Its been about a year or more, since I began working in public health. This post is to consolidate what I have gathered during this period.
To continue in the direction of my master’s research project on which I have blogged before, I was hoping to do more work in the area of natural resource governance. But that was not to be!
In parallel, I had also done several rounds of meeting people in WHO and public health related NGOs in Geneva. Health was not completely off the radar for me, in any case, since I had spent a good deal of time at The Graduate Institute in Geneva, trying to understand access to medicine issues – both trade and intellectual property aspects. I had also analysed the impact of the policies of the World Health Organization on the private sector, for a trade law firm I was working for.
Eventually, I sort of stumbled on an opportunity to work in the one of most neglected diseases in public health – tuberculosis.
I took the opportunity to learn more about a disease that kills more than 1.5 million people every year, or 3 people a minute, to be more precise. And India, has the highest burden of TB in the world.
I did not realise I would have to dig up deep into the reserves of my mind, going back to the days during my bachelors’ when I majored in microbiology, genetics and chemistry! I figured, life did come a full circle. Nervously, I poured over a basic epidemiology text book. Yes, I had to know what ‘smear-positive’ and ‘prevalence’ meant, but it was more than that. My work is less about the science itself, and more about locating the science or public health in a certain context: political, economic and legal.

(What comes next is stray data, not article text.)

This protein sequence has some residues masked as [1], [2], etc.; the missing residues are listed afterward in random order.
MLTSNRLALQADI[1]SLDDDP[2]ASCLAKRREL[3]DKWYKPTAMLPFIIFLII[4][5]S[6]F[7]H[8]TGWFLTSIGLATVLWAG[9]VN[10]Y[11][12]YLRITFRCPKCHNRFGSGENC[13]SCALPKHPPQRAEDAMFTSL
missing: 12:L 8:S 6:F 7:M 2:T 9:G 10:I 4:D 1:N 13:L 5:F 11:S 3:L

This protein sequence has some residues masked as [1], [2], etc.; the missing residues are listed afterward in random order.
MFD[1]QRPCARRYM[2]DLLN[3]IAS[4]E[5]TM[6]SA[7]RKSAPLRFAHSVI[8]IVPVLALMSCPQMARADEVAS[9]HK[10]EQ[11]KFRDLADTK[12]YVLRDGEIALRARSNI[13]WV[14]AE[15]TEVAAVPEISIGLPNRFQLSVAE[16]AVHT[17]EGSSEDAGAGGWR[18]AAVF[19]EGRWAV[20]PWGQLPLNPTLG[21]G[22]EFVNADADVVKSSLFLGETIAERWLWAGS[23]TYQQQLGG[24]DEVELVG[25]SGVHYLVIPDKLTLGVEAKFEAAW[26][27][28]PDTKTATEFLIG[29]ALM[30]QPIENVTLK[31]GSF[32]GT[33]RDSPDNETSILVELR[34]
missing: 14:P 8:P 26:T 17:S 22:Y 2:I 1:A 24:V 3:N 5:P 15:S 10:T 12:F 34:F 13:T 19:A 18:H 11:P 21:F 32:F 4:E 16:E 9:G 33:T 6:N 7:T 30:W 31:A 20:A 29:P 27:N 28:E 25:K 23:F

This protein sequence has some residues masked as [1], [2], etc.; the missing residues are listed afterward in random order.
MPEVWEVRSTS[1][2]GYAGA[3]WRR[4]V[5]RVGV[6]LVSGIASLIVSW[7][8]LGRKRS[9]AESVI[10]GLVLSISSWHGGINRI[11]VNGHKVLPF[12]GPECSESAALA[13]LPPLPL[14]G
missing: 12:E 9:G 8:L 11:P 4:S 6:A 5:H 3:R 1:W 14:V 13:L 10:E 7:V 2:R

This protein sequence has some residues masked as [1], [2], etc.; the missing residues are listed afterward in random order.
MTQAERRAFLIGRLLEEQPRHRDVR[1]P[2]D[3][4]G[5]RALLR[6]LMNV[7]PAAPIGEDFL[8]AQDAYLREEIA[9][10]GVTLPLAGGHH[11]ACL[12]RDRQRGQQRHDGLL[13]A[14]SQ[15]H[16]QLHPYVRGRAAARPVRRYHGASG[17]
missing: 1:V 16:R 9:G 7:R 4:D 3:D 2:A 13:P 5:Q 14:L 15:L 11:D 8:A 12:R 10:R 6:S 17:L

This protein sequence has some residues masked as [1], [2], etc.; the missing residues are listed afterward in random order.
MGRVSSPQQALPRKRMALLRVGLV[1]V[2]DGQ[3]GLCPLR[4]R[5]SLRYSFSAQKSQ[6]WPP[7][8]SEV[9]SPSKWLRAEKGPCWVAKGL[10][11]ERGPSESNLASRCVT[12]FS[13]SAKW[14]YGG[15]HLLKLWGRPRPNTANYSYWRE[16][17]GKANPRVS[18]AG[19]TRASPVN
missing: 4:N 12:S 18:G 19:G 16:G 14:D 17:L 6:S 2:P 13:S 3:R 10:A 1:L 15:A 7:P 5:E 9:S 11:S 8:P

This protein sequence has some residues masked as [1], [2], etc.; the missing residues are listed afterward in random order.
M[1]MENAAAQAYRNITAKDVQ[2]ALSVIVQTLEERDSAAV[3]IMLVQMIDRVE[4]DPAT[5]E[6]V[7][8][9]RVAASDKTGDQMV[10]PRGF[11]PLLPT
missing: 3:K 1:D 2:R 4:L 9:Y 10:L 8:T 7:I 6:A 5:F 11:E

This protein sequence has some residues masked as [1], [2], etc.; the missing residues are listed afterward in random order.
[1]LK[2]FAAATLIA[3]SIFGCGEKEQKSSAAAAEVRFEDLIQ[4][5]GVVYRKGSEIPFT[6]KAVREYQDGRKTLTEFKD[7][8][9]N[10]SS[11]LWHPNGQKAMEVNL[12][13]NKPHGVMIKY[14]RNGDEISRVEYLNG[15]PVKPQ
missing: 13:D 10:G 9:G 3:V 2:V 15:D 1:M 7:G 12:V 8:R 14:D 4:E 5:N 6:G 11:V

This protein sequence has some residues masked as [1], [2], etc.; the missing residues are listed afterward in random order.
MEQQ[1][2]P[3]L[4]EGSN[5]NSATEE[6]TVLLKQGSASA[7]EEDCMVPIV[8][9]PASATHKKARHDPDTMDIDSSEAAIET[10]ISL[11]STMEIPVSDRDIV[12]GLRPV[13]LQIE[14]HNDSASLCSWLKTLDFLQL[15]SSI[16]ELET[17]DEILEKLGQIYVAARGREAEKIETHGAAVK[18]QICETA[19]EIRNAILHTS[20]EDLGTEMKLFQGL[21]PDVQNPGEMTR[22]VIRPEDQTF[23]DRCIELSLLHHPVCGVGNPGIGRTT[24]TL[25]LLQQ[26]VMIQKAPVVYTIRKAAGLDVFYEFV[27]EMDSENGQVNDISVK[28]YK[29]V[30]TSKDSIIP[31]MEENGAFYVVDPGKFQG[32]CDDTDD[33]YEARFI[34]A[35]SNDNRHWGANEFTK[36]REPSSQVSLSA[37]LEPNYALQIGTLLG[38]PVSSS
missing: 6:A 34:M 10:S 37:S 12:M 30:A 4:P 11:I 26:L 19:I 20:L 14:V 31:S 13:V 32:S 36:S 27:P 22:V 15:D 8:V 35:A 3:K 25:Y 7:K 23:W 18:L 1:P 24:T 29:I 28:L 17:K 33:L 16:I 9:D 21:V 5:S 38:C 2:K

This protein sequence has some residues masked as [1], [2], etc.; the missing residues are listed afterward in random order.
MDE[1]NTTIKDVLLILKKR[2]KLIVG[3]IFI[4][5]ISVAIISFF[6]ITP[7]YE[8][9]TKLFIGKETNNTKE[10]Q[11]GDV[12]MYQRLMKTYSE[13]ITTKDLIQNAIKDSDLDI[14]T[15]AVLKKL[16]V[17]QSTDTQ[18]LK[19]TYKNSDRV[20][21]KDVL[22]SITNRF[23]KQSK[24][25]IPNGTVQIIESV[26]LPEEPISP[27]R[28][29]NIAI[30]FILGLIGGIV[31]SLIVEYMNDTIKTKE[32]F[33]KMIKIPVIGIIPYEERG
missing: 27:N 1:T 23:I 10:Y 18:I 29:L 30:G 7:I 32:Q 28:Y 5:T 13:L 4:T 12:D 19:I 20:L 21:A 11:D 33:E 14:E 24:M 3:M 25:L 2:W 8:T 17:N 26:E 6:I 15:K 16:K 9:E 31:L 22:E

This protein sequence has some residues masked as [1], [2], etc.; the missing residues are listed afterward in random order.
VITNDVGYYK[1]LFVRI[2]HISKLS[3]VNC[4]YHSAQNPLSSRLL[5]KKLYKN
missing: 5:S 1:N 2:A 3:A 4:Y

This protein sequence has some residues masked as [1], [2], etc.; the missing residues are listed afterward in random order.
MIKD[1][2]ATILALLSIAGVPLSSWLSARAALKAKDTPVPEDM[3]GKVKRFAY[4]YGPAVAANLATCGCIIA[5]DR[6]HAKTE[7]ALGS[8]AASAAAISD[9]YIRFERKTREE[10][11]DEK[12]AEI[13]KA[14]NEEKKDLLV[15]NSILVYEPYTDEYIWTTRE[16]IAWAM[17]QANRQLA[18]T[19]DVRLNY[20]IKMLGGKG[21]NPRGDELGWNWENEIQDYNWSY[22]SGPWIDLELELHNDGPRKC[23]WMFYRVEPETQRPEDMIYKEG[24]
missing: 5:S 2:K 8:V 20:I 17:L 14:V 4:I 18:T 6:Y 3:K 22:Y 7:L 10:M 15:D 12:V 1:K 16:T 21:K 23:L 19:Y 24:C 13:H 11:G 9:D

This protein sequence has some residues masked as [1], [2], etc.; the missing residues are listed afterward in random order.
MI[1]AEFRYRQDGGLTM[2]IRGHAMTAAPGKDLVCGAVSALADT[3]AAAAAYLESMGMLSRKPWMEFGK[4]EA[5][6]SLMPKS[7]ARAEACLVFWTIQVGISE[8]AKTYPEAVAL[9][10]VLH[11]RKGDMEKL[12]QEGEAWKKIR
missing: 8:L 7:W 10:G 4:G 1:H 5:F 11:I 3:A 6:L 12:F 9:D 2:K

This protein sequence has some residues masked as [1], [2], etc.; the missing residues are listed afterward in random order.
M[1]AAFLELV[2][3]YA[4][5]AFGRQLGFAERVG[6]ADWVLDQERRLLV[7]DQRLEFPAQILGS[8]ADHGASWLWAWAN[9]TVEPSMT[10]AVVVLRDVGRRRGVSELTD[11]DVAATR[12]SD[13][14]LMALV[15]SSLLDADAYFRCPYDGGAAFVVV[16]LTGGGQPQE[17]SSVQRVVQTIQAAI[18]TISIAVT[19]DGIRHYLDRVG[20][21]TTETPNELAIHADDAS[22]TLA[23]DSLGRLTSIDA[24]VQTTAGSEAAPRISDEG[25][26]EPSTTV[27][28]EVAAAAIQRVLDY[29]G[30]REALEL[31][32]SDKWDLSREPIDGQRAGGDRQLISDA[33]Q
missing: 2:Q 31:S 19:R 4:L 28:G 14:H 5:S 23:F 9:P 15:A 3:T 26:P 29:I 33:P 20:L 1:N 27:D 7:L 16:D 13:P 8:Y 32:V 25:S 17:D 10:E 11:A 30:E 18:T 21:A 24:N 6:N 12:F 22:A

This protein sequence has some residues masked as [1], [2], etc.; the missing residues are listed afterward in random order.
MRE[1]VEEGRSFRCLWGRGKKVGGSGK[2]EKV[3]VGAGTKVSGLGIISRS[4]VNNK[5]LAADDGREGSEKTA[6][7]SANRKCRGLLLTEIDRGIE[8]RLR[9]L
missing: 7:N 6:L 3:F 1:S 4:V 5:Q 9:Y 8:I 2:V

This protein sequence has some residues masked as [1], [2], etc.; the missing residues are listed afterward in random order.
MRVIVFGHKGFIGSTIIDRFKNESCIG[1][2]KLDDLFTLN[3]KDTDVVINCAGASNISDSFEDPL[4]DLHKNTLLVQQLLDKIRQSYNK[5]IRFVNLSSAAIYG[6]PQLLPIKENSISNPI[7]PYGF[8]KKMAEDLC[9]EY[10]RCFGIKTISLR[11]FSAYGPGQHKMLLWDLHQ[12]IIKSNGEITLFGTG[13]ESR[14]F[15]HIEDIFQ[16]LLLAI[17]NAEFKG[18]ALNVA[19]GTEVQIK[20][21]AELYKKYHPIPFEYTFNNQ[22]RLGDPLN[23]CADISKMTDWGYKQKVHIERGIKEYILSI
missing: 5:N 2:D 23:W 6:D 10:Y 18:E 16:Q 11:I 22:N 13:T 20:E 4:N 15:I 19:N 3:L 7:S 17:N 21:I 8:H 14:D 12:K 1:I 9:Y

It has been a great vantage point to see how public health campaigns are built, to understand the dynamics of health financing, to see how political processes can be shaped so that countries to sign up for commitments on public health, and to witness the over-arching debates on price, procurement and access to medicines.
It has been an interesting explorative process to engage with questions such as what would spur investments into R&D for drug-resistant TB, at a time when antimicrobial resistance is widespread? Or which is the best way to integrate TB into national public health systems, so that more patients are diagnosed and treated? Do the solutions to combat a curable disease, lie outside the realms of public health, such as urban planning and high level political choices such as universal health coverage? And importantly, why has the world failed in stopping the spread of a disease that has killed nearly 2 billion people over thousands of years? Or simply, why does HIV/AIDS get far more funding and attention, than TB? Complex questions all. A myriad of actors all over the world are trying to answer these challenges.
A part of my work, also involved converting scientific information and numbers in layman’s terms, while preserving accuracy and lucidity. In trying to do so, I was struck, for the first time, about the importance of design and communication in public health. It led me to a whole new science or art, if you wish, on how information can be structured. Fascinating!
This has surely given me invaluable perspective on why health is political, and more.